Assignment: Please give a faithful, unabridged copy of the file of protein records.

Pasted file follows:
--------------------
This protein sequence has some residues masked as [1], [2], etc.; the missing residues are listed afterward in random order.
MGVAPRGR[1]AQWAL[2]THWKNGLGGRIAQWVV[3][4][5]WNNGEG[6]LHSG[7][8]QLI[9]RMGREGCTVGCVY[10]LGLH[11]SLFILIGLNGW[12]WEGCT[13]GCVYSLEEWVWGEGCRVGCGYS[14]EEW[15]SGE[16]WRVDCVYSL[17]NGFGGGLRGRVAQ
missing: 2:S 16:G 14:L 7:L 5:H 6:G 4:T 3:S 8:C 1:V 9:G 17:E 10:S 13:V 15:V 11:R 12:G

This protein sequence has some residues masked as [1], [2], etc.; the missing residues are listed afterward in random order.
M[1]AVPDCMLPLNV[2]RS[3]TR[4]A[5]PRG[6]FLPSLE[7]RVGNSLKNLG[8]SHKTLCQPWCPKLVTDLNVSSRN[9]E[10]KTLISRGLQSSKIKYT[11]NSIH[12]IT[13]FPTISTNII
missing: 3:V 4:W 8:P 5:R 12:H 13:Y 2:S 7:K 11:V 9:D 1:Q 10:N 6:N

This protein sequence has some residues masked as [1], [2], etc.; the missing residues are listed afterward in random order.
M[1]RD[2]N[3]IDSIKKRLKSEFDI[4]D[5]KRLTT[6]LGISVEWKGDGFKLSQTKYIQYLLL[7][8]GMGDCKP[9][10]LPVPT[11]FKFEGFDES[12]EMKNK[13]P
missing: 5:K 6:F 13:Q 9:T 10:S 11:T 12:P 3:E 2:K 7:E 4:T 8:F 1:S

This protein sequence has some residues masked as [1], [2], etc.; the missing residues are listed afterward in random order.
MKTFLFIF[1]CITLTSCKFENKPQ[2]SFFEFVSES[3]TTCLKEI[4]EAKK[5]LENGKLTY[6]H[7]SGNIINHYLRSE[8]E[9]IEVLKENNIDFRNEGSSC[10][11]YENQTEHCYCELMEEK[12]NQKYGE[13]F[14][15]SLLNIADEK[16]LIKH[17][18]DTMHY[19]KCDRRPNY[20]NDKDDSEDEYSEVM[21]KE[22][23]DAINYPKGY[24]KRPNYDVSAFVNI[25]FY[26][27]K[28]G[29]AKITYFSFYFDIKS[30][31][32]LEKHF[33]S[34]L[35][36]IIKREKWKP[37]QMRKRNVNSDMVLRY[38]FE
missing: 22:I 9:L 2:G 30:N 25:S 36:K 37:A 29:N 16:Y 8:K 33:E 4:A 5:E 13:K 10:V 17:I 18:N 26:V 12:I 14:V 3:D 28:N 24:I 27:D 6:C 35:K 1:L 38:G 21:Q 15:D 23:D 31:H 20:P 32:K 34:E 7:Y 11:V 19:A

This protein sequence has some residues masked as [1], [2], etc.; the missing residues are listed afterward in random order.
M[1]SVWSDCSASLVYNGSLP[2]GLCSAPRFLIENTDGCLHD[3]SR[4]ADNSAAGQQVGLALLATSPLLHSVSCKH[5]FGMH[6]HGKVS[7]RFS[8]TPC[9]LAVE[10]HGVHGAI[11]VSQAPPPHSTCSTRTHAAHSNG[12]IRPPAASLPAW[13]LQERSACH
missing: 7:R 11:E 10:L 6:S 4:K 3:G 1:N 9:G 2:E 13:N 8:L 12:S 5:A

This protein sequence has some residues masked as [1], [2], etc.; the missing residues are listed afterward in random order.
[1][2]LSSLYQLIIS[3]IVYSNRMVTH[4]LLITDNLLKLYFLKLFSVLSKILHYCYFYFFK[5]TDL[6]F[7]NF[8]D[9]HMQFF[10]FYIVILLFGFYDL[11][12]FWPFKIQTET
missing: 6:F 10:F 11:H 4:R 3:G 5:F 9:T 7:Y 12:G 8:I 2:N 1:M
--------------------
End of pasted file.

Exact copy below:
This protein sequence has some residues masked as [1], [2], etc.; the missing residues are listed afterward in random order.
MGVAPRGR[1]AQWAL[2]THWKNGLGGRIAQWVV[3][4][5]WNNGEG[6]LHSG[7][8]QLI[9]RMGREGCTVGCVY[10]LGLH[11]SLFILIGLNGW[12]WEGCT[13]GCVYSLEEWVWGEGCRVGCGYS[14]EEW[15]SGE[16]WRVDCVYSL[17]NGFGGGLRGRVAQ
missing: 2:S 16:G 14:L 7:L 5:H 6:G 4:T 3:S 8:C 1:V 9:G 17:E 10:S 13:V 15:V 11:R 12:G

This protein sequence has some residues masked as [1], [2], etc.; the missing residues are listed afterward in random order.
M[1]AVPDCMLPLNV[2]RS[3]TR[4]A[5]PRG[6]FLPSLE[7]RVGNSLKNLG[8]SHKTLCQPWCPKLVTDLNVSSRN[9]E[10]KTLISRGLQSSKIKYT[11]NSIH[12]IT[13]FPTISTNII
missing: 3:V 4:W 8:P 5:R 12:H 13:Y 2:S 7:K 11:V 9:D 1:Q 10:N 6:N

This protein sequence has some residues masked as [1], [2], etc.; the missing residues are listed afterward in random order.
M[1]RD[2]N[3]IDSIKKRLKSEFDI[4]D[5]KRLTT[6]LGISVEWKGDGFKLSQTKYIQYLLL[7][8]GMGDCKP[9][10]LPVPT[11]FKFEGFDES[12]EMKNK[13]P
missing: 5:K 6:F 13:Q 9:T 10:S 11:T 12:P 3:E 2:K 7:E 4:T 8:F 1:S

This protein sequence has some residues masked as [1], [2], etc.; the missing residues are listed afterward in random order.
MKTFLFIF[1]CITLTSCKFENKPQ[2]SFFEFVSES[3]TTCLKEI[4]EAKK[5]LENGKLTY[6]H[7]SGNIINHYLRSE[8]E[9]IEVLKENNIDFRNEGSSC[10][11]YENQTEHCYCELMEEK[12]NQKYGE[13]F[14][15]SLLNIADEK[16]LIKH[17][18]DTMHY[19]KCDRRPNY[20]NDKDDSEDEYSEVM[21]KE[22][23]DAINYPKGY[24]KRPNYDVSAFVNI[25]FY[26][27]K[28]G[29]AKITYFSFYFDIKS[30][31][32]LEKHF[33]S[34]L[35][36]IIKREKWKP[37]QMRKRNVNSDMVLRY[38]FE
missing: 22:I 9:L 2:G 30:N 25:S 36:K 37:A 29:N 16:Y 8:K 33:E 4:A 5:E 13:K 10:V 17:I 18:N 26:V 12:I 14:V 3:D 28:N 24:I 27:D 6:C 35:K 1:L 38:G 21:Q 15:D 23:D 31:H 20:P 32:K 34:E 7:Y 11:V 19:A

This protein sequence has some residues masked as [1], [2], etc.; the missing residues are listed afterward in random order.
M[1]SVWSDCSASLVYNGSLP[2]GLCSAPRFLIENTDGCLHD[3]SR[4]ADNSAAGQQVGLALLATSPLLHSVSCKH[5]FGMH[6]HGKVS[7]RFS[8]TPC[9]LAVE[10]HGVHGAI[11]VSQAPPPHSTCSTRTHAAHSNG[12]IRPPAASLPAW[13]LQERSACH
missing: 7:R 11:E 10:L 6:S 4:K 3:G 1:N 9:G 2:E 13:N 8:L 12:S 5:A

This protein sequence has some residues masked as [1], [2], etc.; the missing residues are listed afterward in random order.
[1][2]LSSLYQLIIS[3]IVYSNRMVTH[4]LLITDNLLKLYFLKLFSVLSKILHYCYFYFFK[5]TDL[6]F[7]NF[8]D[9]HMQFF[10]FYIVILLFGFYDL[11][12]FWPFKIQTET
missing: 6:F 10:F 11:H 4:R 3:G 5:F 9:T 7:Y 12:G 8:I 2:N 1:M